Secondary Transition Break by Mark Chapman
As the beginning of basketball season rolls around and coaches are developing their team’s transition there are times when a defense is able to retreat and many teams go right into a set or continuity. This post will show some of the options that I’ve picked up over the years to create advantages against an opponent at different stages of their transition defense. The fast pace, beat ‘em up the floor philosophy is usually only good for a few teams and coaches that are able to drill it into their player’s heads on a daily basis. As some get tired or the opponent scores, the transition tends to slow down.
First thing to evaluate is how you run your primary break. It doesn’t do any good to run a secondary transition break that you have to move players into a different position from your primary break. We run a four out one in transition where the “one in” post player is a rim runner. From this setup there are a lot of options possible if not you’re able to get down the floor for a primary break. Start out early in the season telling your players what to do in transition and then allow them to see it as they better understand what you’re looking for.
1) Advance the ball up to the 1 man, 5 man posts up on ball side block, and PG is lane line extended at the top of the 3pt line. If no quick drive or post feed is available have the post player set a back screen for the PG cutting to the basket.
2) Ball gets passed up to the 2 man on the right side, ball gets reversed to the PG who is lane line extended, then swung to the 4 man who is on the other lane line extended and then to the 3 man who is on the wing. Have the 1 & 4 man double screen away for the 2 who should have a shot at the top of the key.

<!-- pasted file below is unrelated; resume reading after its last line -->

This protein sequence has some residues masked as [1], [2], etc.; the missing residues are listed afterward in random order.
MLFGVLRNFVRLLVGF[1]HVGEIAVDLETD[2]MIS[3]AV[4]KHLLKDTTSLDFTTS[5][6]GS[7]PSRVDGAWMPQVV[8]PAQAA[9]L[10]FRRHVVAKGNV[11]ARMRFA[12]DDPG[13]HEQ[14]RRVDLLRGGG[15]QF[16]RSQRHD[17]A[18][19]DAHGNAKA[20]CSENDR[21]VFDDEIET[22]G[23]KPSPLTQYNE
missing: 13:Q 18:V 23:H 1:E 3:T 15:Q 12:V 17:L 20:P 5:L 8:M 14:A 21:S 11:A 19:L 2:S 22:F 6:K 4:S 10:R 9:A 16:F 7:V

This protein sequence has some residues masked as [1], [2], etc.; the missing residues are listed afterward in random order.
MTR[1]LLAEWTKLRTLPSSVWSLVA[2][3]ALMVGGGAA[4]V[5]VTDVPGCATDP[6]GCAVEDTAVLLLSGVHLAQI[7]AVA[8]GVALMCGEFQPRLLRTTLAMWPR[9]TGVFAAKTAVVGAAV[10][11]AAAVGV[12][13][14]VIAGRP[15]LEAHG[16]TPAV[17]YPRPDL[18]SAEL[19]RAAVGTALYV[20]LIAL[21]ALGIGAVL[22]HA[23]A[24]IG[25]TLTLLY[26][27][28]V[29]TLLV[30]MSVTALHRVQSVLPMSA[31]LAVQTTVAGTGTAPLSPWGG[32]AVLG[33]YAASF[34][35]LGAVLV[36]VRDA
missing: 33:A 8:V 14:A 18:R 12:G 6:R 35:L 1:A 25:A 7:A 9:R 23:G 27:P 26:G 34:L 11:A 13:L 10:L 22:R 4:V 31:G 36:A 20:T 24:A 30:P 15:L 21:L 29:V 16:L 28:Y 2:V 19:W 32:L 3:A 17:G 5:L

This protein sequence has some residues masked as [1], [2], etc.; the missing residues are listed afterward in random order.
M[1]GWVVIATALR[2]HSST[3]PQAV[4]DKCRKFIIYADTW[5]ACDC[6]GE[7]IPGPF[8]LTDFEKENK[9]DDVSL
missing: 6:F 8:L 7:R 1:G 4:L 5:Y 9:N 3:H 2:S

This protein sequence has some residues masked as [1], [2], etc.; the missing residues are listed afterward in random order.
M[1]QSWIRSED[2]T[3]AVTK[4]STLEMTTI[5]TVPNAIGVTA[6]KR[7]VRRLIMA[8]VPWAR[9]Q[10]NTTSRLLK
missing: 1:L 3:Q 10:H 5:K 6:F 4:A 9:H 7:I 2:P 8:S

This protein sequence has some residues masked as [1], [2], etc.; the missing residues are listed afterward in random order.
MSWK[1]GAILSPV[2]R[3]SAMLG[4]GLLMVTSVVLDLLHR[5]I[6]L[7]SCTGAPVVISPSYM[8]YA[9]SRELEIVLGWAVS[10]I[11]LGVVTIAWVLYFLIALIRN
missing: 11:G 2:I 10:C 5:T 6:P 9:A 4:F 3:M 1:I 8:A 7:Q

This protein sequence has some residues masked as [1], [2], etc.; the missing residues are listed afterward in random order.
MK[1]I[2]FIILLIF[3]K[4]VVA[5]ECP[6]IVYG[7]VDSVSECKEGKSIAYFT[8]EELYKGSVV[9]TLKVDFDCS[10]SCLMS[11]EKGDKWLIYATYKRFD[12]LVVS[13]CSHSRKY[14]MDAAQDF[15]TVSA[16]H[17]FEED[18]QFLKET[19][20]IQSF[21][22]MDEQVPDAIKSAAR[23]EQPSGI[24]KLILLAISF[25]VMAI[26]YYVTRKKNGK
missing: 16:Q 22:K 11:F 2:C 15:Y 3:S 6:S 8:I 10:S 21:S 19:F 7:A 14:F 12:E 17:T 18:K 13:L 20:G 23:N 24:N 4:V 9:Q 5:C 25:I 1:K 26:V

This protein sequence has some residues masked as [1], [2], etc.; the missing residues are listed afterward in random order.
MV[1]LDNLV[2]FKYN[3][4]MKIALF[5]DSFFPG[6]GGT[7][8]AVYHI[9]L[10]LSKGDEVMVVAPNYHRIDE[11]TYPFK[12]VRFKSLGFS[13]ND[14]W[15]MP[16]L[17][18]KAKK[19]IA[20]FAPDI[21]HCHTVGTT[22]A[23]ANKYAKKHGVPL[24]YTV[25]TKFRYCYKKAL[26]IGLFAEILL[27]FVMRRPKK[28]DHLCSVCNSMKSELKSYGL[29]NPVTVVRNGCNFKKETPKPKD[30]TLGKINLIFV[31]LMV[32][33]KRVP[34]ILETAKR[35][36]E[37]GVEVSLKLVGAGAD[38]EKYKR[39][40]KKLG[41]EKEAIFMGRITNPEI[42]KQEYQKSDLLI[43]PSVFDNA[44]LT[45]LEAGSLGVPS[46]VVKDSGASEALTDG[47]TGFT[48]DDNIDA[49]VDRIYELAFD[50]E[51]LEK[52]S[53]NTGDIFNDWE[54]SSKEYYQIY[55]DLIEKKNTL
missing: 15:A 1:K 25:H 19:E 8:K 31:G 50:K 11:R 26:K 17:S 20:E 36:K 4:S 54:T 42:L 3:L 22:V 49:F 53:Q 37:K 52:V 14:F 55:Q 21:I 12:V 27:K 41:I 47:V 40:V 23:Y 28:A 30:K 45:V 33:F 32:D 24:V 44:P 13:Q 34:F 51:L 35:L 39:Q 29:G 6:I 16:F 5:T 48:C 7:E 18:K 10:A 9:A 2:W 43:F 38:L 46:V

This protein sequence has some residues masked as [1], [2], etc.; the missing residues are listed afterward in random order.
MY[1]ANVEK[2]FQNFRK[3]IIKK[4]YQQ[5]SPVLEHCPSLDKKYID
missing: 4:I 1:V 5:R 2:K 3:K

3) Ball gets passed up to the 2 man on the right side, no post feed so reverse like the previous secondary break to the 3 man. The 4 man and 5 man curl to the top for a double screen on the PG who cuts over top to the block. (3 man may also have a drive option when the post go to screen).
These are just a couple secondary transition break options out of a 4 out 1 in transition look. They can be adapted to any type of primary break. Rep them with your team in a structured way and then allow them the freedom to call out different options.
Mark Chapman is the Head Boy’s Basketball Coach at Hamilton Township High School in Columbus, Ohio. Coach Mark Chapman always has great basketball plays and basketball coaching clinic notes to share with the basketball coaching world. Coach Mark Chapman is one of our hardest basketball contributors on Men’s Basketball Hoop Scoop. I think that you will love the different types of basketball material that he will present us with on this basketball forum. Make sure that you check out his posts here!
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